Where do you start with Virginia Tech? The kindest thing you can say, really, is that it's nice to leave Blacksburg without a major injury or incident. During their time in the ACC, Tech has managed at times to play brilliantly. They also are building a legacy of punk behavior, whether it's Coleman Collins trying to humiliate Duke players when he thought Tech won in Durham, before Sean Dockery thoroughly shocked him, or Jeff Allen bumping into an official, or Deron Washington kicking Lee Melchionni in the head or pushing and tripping or swinging at Kyle Singler's back or walking into Duke's huddle or his various other antics in Thursday's game.
Washington essentially sabotaged his team, and he's the second player in a week to do it.
It got so noticeable that Len Elmore and Mike Patrick spent the last part of the game explaining why the officials were sick of him and predicting - correctly - that they were looking for an excuse to boot him off the court.
What was ludicrous, though, was that Elmore kept describing his punk behavior, then saying that he's a great kid. He knows more than we do, but it's hard to separate the good kid from the behavior he displays in public.
What's really too bad is that Greenberg is building a competitive program, and he's doing it against the odds. Guys like Allen, Washington, and Collins are talented, but they're jerks and they embarrass their coach on a regular basis. He's willing to tolerate it, and it amounts to a shortcut. At some point, indulging this sort of thing is going to seriously derail his program, and it definitely took something away from this game, which was too bad, because Duke and Virginia Tech have been putting on some good shows, and this game had some good elements once you got past the garbage behavior.
Virginia Tech had some sensational plays from Washington, A.D. Vassallo, and J.T. Thompson. It's a young team, but it's quick and athletic, and they're really not that far away from being consistently competitive in the conference. You can kind of lump them with Wake Forest as a team with a great young core which should only get better.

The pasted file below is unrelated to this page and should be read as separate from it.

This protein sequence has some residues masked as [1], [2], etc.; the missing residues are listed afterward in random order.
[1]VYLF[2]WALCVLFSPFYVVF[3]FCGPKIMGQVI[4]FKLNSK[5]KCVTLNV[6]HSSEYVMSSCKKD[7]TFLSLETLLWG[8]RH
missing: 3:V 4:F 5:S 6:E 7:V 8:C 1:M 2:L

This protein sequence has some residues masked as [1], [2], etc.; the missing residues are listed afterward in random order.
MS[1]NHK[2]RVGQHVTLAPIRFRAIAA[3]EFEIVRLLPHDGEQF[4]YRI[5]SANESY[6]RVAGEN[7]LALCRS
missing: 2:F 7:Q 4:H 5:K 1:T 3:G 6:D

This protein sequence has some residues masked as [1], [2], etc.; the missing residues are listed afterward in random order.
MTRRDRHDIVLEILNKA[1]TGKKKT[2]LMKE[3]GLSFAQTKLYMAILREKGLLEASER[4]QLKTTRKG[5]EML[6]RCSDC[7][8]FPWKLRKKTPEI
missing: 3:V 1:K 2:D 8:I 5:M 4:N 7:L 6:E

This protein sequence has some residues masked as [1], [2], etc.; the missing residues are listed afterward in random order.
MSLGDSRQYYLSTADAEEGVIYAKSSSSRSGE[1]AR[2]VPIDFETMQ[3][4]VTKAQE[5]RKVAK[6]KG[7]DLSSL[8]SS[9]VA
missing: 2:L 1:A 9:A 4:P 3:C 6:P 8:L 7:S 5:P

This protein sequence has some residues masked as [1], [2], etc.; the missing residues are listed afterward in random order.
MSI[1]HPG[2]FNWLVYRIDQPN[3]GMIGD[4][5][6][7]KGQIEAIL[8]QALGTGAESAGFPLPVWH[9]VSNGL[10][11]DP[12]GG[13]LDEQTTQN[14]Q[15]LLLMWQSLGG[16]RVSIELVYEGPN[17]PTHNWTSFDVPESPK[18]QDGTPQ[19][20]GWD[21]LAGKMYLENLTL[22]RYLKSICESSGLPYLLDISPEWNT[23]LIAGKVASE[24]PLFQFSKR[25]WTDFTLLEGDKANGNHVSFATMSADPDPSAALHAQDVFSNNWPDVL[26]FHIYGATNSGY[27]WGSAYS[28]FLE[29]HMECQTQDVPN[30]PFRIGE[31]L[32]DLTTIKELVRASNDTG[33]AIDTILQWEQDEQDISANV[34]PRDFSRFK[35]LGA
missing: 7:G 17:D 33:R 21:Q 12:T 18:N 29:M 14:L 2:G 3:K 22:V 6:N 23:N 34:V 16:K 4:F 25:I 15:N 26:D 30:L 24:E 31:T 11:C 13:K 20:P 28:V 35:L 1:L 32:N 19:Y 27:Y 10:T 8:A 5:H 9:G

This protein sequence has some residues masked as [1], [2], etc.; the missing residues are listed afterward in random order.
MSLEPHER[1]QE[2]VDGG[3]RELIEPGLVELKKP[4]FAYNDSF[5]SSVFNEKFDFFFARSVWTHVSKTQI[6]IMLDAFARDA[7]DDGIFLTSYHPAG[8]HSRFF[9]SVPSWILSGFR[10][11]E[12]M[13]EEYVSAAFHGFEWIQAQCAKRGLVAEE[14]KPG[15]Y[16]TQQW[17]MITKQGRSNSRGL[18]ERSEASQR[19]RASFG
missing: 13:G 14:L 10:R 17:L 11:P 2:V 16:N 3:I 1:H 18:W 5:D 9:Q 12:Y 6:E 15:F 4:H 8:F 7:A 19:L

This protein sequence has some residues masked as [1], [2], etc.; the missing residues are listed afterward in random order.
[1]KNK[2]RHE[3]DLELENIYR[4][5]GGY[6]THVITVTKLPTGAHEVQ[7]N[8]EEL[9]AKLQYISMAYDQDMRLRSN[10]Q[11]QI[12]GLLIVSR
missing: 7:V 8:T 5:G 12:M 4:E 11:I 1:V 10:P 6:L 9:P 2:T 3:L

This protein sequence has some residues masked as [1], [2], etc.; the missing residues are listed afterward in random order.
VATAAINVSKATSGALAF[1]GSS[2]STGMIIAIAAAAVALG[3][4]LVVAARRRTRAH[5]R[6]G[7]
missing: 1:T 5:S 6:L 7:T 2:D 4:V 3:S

In Thursday's game, though, Duke continued their mastery of turnovers, taking it away from Tech 22 times, with nine of those coming from freshmen guards. Twenty-one turnovers and 41% from the floor will usually make for a miserable night. Toss in less than 60% free throw shooting, and it's hard to see how you can win any game.
Duke's shooting percentages weren't that much better - 47.5% and 60% - but they had an enormous advantage in turnovers, and outscored Tech from the bonusphere by 24-6 (Tech only managed .154%).
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Yet, despite building a 10-point first-half lead, Duke saw Tech fight their way back into the game, cutting the lead back to one just before halftime, and just before Taylor King nailed a three.
Vassallo opened the second half with a three, and that was about when Kyle Singler decided he'd had enough.
Singler answered with a three. Then he hit another basket, then a dunk, and there were a few rebounds in that stretch, too. By the time he was finished, Duke had an eight point lead back. It was a nice display of passion and intensity.
After Singler's follow of Paulus's missed three, there was a call on Washington on the Tech end of the court at the 17:17 mark which admittedly seemed pretty minor. The interesting thing was Greenberg's reaction. For much of the game, at least when the camera caught him, he seemed preoccupied, passive, almost depressed. We've never seen him like that.
That reaction was classic Greenberg: he shot up from his seat, stalked to the end of coaches box, his chin stuck out and almost quivering with rage. That's the Greenberg the ACC has come to know! The rage, the conviction, that, no matter how well things are going, that he's only a few seconds away from being screwed by someone.
The ACC has some interesting emotional characters. Take Gary Williams, who, when Maryland was melting down in the Final Four, smacked the scorer's table and screamed "how bad do you want Duke to win this game!" Sidney Lowe jumps up and down on the sidelines like no one else. Roy Williams can get pretty heated, but never out of control, although he periodically expresses himself in rather curious ways, with suggestions of suicide and a desire (not acted on) to sadistically force his players to practice until they vomit. Dave Leitao expresses sentiments that leave people on press row simply aghast. But there's no one in the ACC who rages quite like Greenberg with the arguable exception of Gary Williams, and let's face it, when you turn and just rant to anyone, people stop taking you seriously. We don't call him Gary Milhouse Nixon for nothing.
He's got nothing on Greenberg. On the plus side, when you're on his team, he's clearly willing to fight hard as hell for you, which is a good thing. The not-so-good thing are the guys he's putting on his side and having to defend. Our guess is that there's going to come a time when his willingness to indulge his players is going to dearly cost Virginia Tech.